With the introduction of the American Jobs Act and today’s debt-reduction plan, President Obama and his team appear to have thrown out the old playbook …. It’s about time. The White House suffered some major setbacks, but officials have apparently decided to send congressional Republicans a new message: no more Mr. Nice President.

…. The new playbook is predicated on more realistic expectations: Republicans are going to say no to everything anyway …. What are the major concessions Obama has included in his economic plan? There aren’t any; that’s the point….

….. It took a while, but President Obama seems to have decided to break out of the box Republicans have spent years trying to weld shut. Between the American Jobs Act and today’s debt-reduction plan, the White House appears more invested in presenting what should pass, and less concerned about what might pass.

It’s the difference between following and leading.

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Andrew Sullivan: Every single poll shows that the American public overwhelmingly supports higher taxes on the wealthy as part of a package to cut the deficit. The margins are staggering: the NYT poll shows a majority of 74 – 21; even Rasmussen shows a majority of 56 – 34. What the president proposed this morning is simply where the American people are at. If he keeps at it, if he turns his administration into a permanent campaign for structural fiscal reform, I don’t see how he loses the argument.

Full post here

10
Aug
11

‘get the message’

Greg Sargent: SEIU is launching a $1.5 million campaign, including TV and radio ads and direct mail, that’s designed to shift the conversation to jobs, and away from austerity, in six key swing states where unemployment is running very high.

The campaign, an SEIU official tells me, is meant to counteract ads being run by high profile conservative groups that are pushing an austerity agenda among voters who are struggling economically – and will pressure House Republicans to prioritize job creation over tax breaks for corporations and the rich.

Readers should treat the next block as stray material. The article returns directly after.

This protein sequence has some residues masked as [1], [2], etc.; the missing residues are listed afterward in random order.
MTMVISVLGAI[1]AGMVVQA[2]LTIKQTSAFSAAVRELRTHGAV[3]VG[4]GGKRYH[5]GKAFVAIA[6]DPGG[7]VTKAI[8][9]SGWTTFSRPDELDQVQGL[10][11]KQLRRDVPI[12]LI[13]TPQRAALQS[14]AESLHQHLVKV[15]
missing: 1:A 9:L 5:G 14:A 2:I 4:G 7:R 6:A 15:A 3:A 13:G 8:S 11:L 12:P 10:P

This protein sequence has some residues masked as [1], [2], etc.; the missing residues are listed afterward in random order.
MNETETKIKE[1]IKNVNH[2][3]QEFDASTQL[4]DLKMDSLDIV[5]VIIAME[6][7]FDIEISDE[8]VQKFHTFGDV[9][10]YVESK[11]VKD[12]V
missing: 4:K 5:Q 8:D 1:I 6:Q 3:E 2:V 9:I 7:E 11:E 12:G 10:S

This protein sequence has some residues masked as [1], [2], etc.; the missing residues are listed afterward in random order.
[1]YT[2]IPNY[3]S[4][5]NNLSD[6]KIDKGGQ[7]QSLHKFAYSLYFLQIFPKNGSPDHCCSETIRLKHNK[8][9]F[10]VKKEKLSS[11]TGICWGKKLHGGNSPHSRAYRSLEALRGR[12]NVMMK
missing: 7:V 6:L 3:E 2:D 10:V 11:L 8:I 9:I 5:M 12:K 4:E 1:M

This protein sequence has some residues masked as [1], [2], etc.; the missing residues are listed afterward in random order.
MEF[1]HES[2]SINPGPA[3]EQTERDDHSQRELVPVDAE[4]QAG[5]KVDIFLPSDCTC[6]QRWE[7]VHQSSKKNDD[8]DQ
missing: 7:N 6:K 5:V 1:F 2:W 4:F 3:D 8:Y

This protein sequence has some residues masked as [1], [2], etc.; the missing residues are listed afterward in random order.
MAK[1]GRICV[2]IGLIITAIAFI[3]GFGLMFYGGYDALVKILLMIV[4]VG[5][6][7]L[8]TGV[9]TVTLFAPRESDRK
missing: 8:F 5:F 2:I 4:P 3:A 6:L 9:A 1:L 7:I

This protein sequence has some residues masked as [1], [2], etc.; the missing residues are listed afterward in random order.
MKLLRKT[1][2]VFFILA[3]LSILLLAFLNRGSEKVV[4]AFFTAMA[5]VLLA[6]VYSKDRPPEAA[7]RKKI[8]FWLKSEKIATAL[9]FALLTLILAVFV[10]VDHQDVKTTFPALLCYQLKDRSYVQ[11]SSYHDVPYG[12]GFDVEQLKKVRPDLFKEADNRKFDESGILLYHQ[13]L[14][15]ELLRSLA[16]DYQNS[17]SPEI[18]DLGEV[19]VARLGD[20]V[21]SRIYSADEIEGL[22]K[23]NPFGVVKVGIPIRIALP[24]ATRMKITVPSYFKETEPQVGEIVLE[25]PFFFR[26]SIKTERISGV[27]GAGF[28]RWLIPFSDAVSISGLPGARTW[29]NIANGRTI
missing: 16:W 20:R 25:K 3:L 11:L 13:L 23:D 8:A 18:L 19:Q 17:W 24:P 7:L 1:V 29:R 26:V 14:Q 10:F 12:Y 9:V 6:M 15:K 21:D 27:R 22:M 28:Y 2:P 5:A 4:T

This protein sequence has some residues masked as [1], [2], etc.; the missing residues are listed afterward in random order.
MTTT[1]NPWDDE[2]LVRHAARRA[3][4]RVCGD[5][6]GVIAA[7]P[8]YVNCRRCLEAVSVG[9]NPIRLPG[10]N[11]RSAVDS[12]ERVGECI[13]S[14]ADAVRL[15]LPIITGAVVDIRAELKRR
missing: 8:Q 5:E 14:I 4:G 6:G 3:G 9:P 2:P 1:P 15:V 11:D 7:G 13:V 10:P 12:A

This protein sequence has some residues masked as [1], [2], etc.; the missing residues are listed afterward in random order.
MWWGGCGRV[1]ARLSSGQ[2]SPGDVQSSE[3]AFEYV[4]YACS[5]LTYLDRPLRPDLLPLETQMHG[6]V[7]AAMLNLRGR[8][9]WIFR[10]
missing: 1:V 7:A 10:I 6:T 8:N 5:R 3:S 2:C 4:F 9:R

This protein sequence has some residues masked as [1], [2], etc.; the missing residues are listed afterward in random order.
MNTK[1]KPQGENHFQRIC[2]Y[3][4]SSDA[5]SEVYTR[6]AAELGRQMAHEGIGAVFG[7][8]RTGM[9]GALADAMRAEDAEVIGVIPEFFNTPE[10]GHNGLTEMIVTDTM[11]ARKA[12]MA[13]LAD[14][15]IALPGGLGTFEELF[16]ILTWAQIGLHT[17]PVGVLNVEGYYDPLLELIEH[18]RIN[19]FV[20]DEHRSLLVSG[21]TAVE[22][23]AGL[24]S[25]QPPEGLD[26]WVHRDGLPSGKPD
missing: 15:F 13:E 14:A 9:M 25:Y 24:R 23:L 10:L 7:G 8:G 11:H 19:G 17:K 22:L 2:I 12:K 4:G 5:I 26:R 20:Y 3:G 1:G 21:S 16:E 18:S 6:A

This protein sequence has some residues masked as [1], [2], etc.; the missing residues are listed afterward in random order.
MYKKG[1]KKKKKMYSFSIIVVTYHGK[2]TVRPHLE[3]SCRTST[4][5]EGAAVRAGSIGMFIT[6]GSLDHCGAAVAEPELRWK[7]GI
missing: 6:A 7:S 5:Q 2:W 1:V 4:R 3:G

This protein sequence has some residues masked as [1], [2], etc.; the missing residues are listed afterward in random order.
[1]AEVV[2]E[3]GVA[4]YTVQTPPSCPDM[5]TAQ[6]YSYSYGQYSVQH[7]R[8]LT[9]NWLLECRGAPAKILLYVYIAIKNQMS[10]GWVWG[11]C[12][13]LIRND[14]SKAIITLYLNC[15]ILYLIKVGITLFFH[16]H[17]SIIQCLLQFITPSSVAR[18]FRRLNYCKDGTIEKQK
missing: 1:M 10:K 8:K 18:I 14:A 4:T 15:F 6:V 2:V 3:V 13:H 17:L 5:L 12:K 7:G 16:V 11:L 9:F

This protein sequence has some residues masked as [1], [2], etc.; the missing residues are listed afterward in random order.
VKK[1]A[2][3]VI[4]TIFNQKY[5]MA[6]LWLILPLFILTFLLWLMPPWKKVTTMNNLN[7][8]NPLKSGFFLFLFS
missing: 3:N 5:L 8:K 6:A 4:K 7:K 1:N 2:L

…the TV spot will run in Colorado, Florida, Missouri, Montana, Nevada and Virginia….

More here

20
Jun
11

when a prediction isn’t a prediction

Greg Sargent (Washington Post): Under heavy pressure from Democrats and some reporters, McKinsey and Company has finally released the methdology of its study finding that many businesses are likely to drop insurance for employees as a result of the Affordable Care Act.

…..what’s immediately of interest is that in its statement, McKinsey repeatedly concedes that the study should not be seen as a predictor of future behavior. While McKinsey says it stands by the study’s methodology, the statement repeatedly stresses its lack of predictive value. This seems like a way of dealing with the fact that many other studies – unlike McKinsey – found that there would be minimal impact on employer-sponsored insurance.

….people might have thought the study was intended to be predictive because its initial headline was:

‘How US health care reform will affect employee benefits’

….I wonder how many of the news orgs that covered this study as a prediction will now cover the concession that it wasn’t intended to be a prediction.

More here

More from the White House and Steve Benen

16
Jun
11

‘dems dropping bombs on mckinsey’

Greg Sargent: Yet another interesting turn in the case of the mystery health care study … the consulting firm McKinsey and Company recently released a study that – unlike other studies – found that larger numbers of employers plan to drop insurance for workers because of the Affordable Care Act. Despite multiple requests from the White House, Congressional Dems, and news outlets, the company is refusing to release key details about the study’s methodology that would enable us to evaluate its integrity.